Often known simply as the 'Fever Hospital', the Fairfield Infectious Diseases Hospital was a well-respected and greatly feared Melbourne institution. The 1880s saw the inability, indeed refusal, of the major hospitals to cope with the annual bouts of infectious diseases such as typhoid and diphtheria. By the 1890s doctors considered that, in the interests of public health, Melbourne urgently required an isolated hospital; cases of smallpox had been dealt with until this time by a small centre for infectious diseases at Williamstown established by Dr Youl.
The Fairfield hospital had its origins in Queen Victoria's 1897 Diamond Jubilee celebrations. Queen Victoria had made it known that any funds raised to celebrate her Jubilee should be used to help the sick. By November, a fever hospital fund had raised £16 000 through municipal levies. The government granted 15 ac at Yarra Bend, Fairfield, and building work started in 1900. Work was completed in 1901, but because of funding problems the Queen's Memorial Hospital did not open until October 1904. Dr Sydney Allen was the first medical superintendent, Evelyn Conyers the first matron, and the first patient a scarlet fever sufferer named Elsie Lewis. Further buildings erected on the site between 1914 and the 1930s were designed by prominent hospital architects Anketell & Kingsley Henderson.
Because of public disquiet about the running of the hospital, a public inquiry was held in 1912. This led to a 1914 Act of Parliament, which established a board of management. An epidemic of poliomyelitis led to 1275 cases being admitted between July 1937 and July 1938; 77 patients died and many were permanently disabled.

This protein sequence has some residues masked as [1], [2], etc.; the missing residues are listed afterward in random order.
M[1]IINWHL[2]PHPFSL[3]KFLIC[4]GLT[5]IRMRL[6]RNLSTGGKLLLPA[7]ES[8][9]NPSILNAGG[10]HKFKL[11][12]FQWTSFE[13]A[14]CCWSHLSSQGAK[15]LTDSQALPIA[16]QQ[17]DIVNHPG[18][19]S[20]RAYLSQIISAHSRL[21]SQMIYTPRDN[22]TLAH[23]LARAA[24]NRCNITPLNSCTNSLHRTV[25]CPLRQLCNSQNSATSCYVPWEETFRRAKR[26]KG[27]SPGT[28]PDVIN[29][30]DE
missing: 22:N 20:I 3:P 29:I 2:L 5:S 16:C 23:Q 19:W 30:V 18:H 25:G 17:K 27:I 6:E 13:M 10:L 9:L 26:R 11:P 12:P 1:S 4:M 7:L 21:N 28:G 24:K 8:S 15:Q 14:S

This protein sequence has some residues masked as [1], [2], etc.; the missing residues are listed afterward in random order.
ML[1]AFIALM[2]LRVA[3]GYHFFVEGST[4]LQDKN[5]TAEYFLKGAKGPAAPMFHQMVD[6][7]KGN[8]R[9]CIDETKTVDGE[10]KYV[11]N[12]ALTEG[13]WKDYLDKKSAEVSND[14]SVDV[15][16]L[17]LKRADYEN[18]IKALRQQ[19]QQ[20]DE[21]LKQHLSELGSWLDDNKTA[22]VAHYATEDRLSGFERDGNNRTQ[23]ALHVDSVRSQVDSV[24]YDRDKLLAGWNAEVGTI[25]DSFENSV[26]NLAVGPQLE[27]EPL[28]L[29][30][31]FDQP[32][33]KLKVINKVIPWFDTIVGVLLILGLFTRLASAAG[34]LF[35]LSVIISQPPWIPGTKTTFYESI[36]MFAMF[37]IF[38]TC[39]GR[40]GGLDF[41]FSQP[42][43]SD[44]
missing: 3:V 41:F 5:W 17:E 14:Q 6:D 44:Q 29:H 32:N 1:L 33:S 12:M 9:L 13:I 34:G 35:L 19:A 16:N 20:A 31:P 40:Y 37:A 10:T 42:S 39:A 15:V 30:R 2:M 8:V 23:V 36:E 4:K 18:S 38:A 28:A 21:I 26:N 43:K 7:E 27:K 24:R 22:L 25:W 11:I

In 1940 Queen's Memorial became a Training School for nurses. Dr Frank Macfarlane Burnet, later Sir Macfarlane Burnet (Nobel Prize, 1960), was appointed consultant epidemiologist, and Dr E.V. Keogh was appointed consultant bacteriologist in 1946. The name was changed to Fairfield Hospital in 1948, with new legislation also enabling the hospital to treat general medical and surgical patients. A medical research centre was established at Fairfield in 1983 (in 1986 renamed Macfarlane Burnet Centre for Medical Research). The hospital admitted its first AIDS patient in 1983, and in its final decade became deeply involved in HIV/AIDS treatment and research. In 1993 Fairfield Hospital laboratories amalgamated with other laboratories to become the integrated Victorian Infectious Diseases Reference Laboratories, a development recognising the international reputation of the laboratories. After a long-running campaign to save the hospital throughout the 1990s, it was finally - and controversially - closed on 30 June 1996.